Next, never underestimate the power of just reading and conversing with your child. Pre-literacy skills take a long time to develop, starting with a child just being exposed to print... seeing it on signs, on boxes, in books, watching adults interact with print. The book actually shared several very interesting studies on how much about print very small children have already learned. I was particularly fascinated by the results since they lined up exactly with what I had already noticed in my own children and their awareness. As an aside, even though H. came to us with some pretty severe deficits, because she is older, she is moving through the stages very quickly. She has been noticing more and more that so much of her world has writing on it and she has begun to realize that she can try to sound these words out. Plus, just yesterday, she made the connection that if she knows the sound a letter makes, she can try to put the sounds together herself to spell words and happily showed me that she had spelled 'nose' and 'lips'. These are huge, huge milestones.

It's not only reading to children, but actually talking with (as opposed to at) your children has huge benefits. It develops relationships, vocabulary, social and thinking skills. As an example, H.'s Mandarin abilities seemed to have topped out at about a 5 year old level. (More than one translator made the same estimation.) But she was only ever talked at, not to. There was no give and take to her conversations and usually involved just taking orders. And her language skills suffered for it. The best book I know about the value of children having conversation with adults is Endangered Minds by Jane Healy.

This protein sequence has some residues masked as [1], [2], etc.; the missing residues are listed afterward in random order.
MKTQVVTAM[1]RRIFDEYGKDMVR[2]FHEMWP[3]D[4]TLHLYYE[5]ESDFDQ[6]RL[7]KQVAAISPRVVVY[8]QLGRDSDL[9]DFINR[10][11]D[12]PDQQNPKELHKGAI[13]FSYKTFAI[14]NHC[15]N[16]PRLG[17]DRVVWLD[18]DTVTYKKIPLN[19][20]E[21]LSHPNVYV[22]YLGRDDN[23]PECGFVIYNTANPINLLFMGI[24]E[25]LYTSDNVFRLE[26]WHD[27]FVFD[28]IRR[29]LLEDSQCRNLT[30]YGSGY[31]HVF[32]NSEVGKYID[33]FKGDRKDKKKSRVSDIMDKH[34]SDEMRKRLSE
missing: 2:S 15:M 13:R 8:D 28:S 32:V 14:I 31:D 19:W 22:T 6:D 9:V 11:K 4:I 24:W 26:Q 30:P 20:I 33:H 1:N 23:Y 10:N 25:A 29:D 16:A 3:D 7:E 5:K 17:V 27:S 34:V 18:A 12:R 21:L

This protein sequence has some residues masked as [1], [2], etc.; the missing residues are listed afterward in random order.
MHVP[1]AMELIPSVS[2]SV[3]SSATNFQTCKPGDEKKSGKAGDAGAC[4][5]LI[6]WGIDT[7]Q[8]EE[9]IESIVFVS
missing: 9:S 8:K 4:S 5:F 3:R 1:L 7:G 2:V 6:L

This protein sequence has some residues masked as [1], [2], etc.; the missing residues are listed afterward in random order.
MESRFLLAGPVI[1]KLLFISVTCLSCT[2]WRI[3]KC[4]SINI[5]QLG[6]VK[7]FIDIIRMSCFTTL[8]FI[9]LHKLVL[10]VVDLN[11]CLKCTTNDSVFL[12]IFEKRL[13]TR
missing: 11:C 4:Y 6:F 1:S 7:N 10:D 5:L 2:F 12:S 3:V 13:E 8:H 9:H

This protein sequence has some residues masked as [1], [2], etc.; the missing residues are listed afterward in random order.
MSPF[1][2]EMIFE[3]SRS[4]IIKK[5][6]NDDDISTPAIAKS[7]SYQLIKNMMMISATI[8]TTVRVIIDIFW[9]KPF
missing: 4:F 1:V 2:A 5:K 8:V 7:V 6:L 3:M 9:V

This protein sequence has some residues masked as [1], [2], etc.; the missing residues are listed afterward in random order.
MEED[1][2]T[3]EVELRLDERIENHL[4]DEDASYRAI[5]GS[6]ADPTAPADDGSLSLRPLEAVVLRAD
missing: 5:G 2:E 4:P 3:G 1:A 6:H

And lastly, we come to the big one. Play. This is not adult-engineered, directed play, but child-led free play. It's building with blocks or Legos. It's dressing up and role playing. It's doll houses and stuffed animals and dolls and tents under the dining room table. It's making forts in the backyard and staring at a bug for an hour. It's filling up the sink and getting the bathroom wet in the process. It's taking a toy and playing with it in ways that the creators never imagined. It's doing nothing. It's playing alone. It's playing with friends. It's what adults sometimes call wasting time. It can look as though it has no value at all. Yet it is the way children learn about and learn to make sense of the world around them.